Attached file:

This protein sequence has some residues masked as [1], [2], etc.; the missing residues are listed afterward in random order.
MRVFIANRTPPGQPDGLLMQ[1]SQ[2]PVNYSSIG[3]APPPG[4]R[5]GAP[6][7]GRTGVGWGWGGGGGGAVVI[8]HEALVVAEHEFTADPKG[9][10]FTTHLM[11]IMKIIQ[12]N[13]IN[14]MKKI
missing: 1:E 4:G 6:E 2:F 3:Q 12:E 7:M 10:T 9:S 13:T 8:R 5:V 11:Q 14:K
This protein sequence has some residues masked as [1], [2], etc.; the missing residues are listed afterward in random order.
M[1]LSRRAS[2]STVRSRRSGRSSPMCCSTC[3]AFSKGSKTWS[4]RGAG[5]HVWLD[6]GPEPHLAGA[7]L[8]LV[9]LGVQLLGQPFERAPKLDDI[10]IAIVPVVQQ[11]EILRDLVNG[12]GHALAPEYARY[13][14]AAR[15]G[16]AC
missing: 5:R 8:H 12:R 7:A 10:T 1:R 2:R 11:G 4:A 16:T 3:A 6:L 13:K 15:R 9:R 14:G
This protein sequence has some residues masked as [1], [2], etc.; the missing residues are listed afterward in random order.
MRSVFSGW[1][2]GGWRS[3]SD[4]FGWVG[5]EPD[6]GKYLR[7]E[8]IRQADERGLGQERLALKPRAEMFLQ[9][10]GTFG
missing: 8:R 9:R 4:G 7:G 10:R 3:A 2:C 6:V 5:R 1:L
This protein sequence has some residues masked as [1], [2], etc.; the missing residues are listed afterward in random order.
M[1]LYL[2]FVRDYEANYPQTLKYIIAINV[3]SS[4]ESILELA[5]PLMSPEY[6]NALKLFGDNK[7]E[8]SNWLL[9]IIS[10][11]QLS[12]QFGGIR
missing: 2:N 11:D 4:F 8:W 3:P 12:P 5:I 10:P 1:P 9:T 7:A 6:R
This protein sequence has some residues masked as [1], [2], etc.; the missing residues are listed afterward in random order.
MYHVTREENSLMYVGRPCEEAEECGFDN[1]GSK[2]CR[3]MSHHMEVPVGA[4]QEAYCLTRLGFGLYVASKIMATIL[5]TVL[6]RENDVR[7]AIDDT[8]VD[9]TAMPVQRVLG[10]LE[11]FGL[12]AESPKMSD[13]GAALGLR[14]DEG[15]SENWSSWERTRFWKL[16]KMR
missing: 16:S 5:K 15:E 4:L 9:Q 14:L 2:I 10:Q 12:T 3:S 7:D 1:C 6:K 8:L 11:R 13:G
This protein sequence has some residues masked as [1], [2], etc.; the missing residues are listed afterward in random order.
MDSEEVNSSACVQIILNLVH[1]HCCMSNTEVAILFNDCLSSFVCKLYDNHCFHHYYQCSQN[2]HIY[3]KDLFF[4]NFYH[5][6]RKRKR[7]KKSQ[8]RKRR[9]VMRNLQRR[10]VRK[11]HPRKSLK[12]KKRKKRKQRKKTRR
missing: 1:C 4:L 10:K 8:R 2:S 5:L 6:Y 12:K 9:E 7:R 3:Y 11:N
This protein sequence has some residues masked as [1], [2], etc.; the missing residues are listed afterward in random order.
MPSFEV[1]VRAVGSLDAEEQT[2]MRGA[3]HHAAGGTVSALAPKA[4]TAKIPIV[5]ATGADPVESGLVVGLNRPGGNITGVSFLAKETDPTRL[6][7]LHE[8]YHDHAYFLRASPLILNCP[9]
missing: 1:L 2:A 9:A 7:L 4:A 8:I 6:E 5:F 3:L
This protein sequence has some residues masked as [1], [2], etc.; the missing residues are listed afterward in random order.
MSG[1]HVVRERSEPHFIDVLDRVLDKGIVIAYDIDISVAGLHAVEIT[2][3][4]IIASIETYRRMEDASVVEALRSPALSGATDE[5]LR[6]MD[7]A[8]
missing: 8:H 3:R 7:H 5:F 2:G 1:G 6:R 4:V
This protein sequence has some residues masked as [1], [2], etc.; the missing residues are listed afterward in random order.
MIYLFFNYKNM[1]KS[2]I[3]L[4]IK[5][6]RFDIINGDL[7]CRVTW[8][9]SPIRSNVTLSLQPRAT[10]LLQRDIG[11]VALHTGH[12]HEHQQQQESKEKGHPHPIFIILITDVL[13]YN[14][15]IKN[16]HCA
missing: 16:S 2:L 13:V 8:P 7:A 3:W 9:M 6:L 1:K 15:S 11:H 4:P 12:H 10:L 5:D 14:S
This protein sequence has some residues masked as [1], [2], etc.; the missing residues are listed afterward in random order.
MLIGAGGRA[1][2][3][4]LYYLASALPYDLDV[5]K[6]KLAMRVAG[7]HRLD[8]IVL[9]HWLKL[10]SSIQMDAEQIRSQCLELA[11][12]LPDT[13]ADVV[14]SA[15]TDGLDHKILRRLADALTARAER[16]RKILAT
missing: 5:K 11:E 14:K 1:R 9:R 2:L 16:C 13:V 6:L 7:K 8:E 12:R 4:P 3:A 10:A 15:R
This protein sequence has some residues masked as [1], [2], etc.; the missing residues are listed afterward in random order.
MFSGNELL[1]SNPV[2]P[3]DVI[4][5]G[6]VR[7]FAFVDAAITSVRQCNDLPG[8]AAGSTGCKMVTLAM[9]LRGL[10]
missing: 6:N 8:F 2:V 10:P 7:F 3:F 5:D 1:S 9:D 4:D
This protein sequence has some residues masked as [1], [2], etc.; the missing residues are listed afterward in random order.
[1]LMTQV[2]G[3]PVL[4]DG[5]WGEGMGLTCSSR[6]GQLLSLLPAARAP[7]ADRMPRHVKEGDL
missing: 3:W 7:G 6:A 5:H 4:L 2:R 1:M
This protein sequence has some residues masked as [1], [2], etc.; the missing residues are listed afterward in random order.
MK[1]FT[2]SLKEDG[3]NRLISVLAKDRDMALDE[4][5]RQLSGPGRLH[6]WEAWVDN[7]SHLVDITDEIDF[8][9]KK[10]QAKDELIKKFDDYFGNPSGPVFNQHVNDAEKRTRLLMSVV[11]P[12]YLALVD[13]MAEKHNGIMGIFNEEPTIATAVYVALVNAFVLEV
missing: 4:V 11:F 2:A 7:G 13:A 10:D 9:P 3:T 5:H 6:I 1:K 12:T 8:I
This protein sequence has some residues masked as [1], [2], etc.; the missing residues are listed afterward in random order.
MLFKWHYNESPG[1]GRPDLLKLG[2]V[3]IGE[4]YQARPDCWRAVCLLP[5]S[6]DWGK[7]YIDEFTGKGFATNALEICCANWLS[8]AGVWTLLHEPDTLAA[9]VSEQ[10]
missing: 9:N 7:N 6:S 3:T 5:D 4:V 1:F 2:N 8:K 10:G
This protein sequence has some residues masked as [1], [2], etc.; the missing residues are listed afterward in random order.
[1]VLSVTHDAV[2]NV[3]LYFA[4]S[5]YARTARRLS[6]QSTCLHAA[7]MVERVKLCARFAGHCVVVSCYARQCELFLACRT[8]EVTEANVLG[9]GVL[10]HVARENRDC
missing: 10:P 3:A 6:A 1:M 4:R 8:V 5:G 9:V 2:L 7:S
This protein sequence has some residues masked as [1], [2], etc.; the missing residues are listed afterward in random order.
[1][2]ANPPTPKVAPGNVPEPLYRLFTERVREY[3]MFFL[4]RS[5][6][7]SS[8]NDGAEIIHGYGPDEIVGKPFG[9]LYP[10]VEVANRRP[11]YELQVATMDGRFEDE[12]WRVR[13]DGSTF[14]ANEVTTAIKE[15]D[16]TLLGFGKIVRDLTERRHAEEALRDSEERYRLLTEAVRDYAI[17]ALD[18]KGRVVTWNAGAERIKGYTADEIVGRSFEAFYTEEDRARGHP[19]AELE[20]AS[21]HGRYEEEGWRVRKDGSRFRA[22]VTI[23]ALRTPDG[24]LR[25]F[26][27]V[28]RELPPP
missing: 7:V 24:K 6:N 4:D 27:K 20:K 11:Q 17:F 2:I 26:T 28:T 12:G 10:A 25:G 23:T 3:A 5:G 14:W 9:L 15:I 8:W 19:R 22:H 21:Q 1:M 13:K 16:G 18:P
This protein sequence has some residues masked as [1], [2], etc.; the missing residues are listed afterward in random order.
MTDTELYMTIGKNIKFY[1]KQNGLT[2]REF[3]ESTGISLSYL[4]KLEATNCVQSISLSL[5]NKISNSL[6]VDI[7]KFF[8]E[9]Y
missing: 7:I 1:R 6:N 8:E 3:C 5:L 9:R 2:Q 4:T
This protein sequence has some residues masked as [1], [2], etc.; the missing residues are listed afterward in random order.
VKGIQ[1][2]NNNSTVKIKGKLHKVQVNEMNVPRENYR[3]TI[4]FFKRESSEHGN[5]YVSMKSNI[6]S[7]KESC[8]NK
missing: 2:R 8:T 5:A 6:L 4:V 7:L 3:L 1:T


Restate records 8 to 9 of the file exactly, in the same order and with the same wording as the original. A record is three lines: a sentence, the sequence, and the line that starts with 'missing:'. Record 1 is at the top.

This protein sequence has some residues masked as [1], [2], etc.; the missing residues are listed afterward in random order.
MSG[1]HVVRERSEPHFIDVLDRVLDKGIVIAYDIDISVAGLHAVEIT[2][3][4]IIASIETYRRMEDASVVEALRSPALSGATDE[5]LR[6]MD[7]A[8]
missing: 8:H 3:R 7:H 5:F 2:G 1:G 6:R 4:V
This protein sequence has some residues masked as [1], [2], etc.; the missing residues are listed afterward in random order.
MIYLFFNYKNM[1]KS[2]I[3]L[4]IK[5][6]RFDIINGDL[7]CRVTW[8][9]SPIRSNVTLSLQPRAT[10]LLQRDIG[11]VALHTGH[12]HEHQQQQESKEKGHPHPIFIILITDVL[13]YN[14][15]IKN[16]HCA
missing: 16:S 2:L 13:V 8:P 7:A 3:W 9:M 6:L 1:K 15:S 11:H 4:P 12:H 10:L 5:D 14:S